Proteoglycans (PGs), proteins bearing glycosaminoglycan (GAG) side chains and present in the extracellular matrix and plasma membranes of almost all cell types, are thought to play important roles in cell growth, morphogenesis, and cancer (Bonneh-Barkay et al. 1997). The biological activities of PGs are mediated in part by their associated GAG chains, polysaccharides having varying patterns of sulfation and consisting of two types: chondroitin sulfate and heparan sulfate (HS). The most abundant cell-surface PGs are those that bear HS side chains which interact with a variety of heparin-binding proteins such as extracellular matrix components and growth factors (Bonneh-Barkay et al. 1997). The biological importance of heparan sulfate proteoglycans (HSPGs) and the potential contribution of their GAG chains has prompted many attempts to correlate HS glycanation patterns to PG functions, in particular their binding against potential ligands. However, these attempts have often been frustrated by difficulties in isolating or labeling any specific PG; chemical analyses have often been done on relatively heterogeneous PG populations or mixtures of GAG chains obtained from such populations. The binding affinity of a heterogeneous PG population does not accurately reflect the contribution of the GAG chains due to potential variability in the core proteins. Measuring the binding of GAG mixtures, on the other hand, fails to consider the native spatial configuration of the GAG chains, and ignores the core protein altogether. To accurately assess the effect of glycanation patterns on the binding activity of a PG, one needs to keep the core protein constant and vary only its glycanation pattern.
One way of achieving this is to express the same PG in different cell types that glycanate it differently. In this study, the gene coding sequence for the PG of interest is first fused with the gene sequence for heat-stable alkaline phosphate (AP); (Flanagan and Leder 1990) the resultant fusion plasmid is transfected into various cell lines. AP-tagging allows convenient tracking of the fusion protein in subsequent biochemical assays. The binding affinity of the fusion protein is determined with affinity co-electrophoresis, or ACE (Herndon and Lander 1997), a method that allows rapid determination of the binding affinity of moderately to highly charged proteins such as PGs. The combination of AP-tagging and ACE allows one to conveniently determine the binding affinity of a specific PG.
We look at the effects of cell-type dependent glycanation on the binding affinities of the PG glypican against three common extracellular molecules: Type I collagen, basic fibroblast growth factor (bFGF), and laminin-1.
Glypican is a cell-surface HSPG that is highly expressed in brain and skeletal muscle (Litwack et al. 1994; Karthikeyan et al. 1994), and that has been implicated in regulating cellular responses to fibroblast growth factors (Bonneh-Barkay et al. 1997) and the transforming growth factor decapentaplegic (Jackson et al. 1997). We find that the glypican-AP fusion proteins expressed in two mammalian cell lines, 293 and Chinese hamster ovary (CHO) cells, exhibit similar binding affinities against bFGF and laminin-1; however, they have significantly different affinities against Type I collagen.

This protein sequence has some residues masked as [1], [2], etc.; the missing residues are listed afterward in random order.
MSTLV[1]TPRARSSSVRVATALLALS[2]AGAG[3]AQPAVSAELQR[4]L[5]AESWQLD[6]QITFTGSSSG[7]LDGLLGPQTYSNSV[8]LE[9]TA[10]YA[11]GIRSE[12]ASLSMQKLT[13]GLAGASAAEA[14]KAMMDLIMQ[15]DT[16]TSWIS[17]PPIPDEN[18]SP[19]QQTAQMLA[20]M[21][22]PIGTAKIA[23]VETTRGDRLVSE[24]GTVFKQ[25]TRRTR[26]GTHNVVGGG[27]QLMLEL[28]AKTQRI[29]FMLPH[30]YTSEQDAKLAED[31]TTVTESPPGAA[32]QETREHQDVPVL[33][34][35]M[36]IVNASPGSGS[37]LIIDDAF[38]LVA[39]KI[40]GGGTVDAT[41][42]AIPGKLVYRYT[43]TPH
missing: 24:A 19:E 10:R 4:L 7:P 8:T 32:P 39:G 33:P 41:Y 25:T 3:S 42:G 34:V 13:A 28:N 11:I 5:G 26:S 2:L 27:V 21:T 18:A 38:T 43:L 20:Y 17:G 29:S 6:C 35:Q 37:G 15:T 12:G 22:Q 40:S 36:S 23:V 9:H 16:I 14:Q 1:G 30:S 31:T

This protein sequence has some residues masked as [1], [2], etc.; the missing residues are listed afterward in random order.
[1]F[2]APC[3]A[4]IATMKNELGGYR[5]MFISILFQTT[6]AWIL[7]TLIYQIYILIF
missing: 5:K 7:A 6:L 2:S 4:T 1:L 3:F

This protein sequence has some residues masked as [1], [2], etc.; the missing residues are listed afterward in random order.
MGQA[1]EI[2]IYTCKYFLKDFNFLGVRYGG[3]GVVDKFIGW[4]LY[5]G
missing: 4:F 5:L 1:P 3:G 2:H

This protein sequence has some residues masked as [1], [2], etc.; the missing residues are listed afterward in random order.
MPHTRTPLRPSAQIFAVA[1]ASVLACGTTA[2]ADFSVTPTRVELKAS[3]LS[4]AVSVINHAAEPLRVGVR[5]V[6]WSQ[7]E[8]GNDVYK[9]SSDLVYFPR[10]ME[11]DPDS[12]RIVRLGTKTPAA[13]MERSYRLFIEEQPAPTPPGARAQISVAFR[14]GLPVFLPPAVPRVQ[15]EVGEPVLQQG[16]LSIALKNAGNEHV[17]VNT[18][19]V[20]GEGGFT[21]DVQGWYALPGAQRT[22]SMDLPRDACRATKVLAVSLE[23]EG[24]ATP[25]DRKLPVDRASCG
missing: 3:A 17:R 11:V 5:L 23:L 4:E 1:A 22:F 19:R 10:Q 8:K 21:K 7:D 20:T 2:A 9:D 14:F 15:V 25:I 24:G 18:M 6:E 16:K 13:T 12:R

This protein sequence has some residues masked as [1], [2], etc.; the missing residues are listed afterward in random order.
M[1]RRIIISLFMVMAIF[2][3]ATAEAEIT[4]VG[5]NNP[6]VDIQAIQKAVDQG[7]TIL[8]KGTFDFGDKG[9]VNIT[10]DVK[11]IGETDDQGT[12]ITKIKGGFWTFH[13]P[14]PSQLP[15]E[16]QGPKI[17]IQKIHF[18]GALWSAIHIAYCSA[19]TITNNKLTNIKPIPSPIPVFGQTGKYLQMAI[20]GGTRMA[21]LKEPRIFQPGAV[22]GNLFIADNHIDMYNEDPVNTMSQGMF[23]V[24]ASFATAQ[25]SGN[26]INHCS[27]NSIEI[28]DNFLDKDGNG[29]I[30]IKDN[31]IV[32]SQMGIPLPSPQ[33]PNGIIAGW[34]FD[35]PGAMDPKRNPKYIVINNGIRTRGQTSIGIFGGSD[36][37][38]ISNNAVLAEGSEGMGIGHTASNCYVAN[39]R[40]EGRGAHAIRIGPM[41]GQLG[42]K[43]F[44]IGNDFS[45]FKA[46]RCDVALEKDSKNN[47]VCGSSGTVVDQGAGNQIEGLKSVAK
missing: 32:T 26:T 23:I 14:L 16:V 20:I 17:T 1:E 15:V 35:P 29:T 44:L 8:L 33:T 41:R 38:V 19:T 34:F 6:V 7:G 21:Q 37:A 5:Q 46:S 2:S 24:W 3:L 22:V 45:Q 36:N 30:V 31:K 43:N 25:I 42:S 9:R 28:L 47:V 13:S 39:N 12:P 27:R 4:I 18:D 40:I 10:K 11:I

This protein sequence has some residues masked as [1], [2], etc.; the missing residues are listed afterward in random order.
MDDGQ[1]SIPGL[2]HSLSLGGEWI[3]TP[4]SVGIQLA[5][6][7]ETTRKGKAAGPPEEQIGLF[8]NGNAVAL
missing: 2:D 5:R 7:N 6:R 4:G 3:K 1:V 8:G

Materials and Methods
Production of glypican-AP fusion plasmid:
The glypican-AP fusion plasmid was constructed as described by Flanagan and Leder (1990). The extracellular domain of glypican was inserted into the expression vector APtag-2, immediately upstream of the AP coding sequence (Figure 1). APtag-2 confers ampicillin and tetracycline resistance to transformed bacterial cells and contains a SV40 origin of replication that selectively enhances the plasmid's production in certain cell lines. E. coli transformed with the fusion construct were used to inoculate 500 ml of Luria Broth medium containing 40 µg/ml ampicillin and 10 µg/ml tetracycline, and were grown for 12 to 24 h at 37ºC. The expressed plasmid was collected according to the Quiagen Maxi Protocol (Quiagen, Santa Clarita, CA) and its concentration determined with ultraviolet (UV) spectrophotometry.
Expression of the glypican-AP fusion plasmid in cell lines:
Cos-7 and 293 cells were grown in an environment of 100% humidity, 5 to 8% CO2, at 37ºC, and to 50 to 60% confluence in Dubelco's Modified Eagle Medium containing 8 to 10% fetal bovine serum (Hyclone Inc., Logan, UT), penicillin, and streptomycin. Five µg of DNA in 250 µl optimem (Life Technologies Inc., Gaithersburg, MD) were mixed with 30 µl lipofectamine (Life Technologies Inc., Gaithersburg, MD) in 250 µl optimem and incubated for 20 to 40 min. The mixture was then added to each 100 mm plate of cells along with 10 ml of optimem. The next day, the cell media were replaced with normal growth medium; the media harvested 3 to 4 d after the start of transfection. The media were sterile-filtered and stored at 4ºC. Transfection of CHO cells, using protocols obtained from Life Technologies (http://www.lifetech.com), was similar except that 1) the medium used was Ham's F-12 (Life Technologies) and 2) only 5 ml of optimem were added at the time of transfection, followed by an additional 5 ml, 5 h later.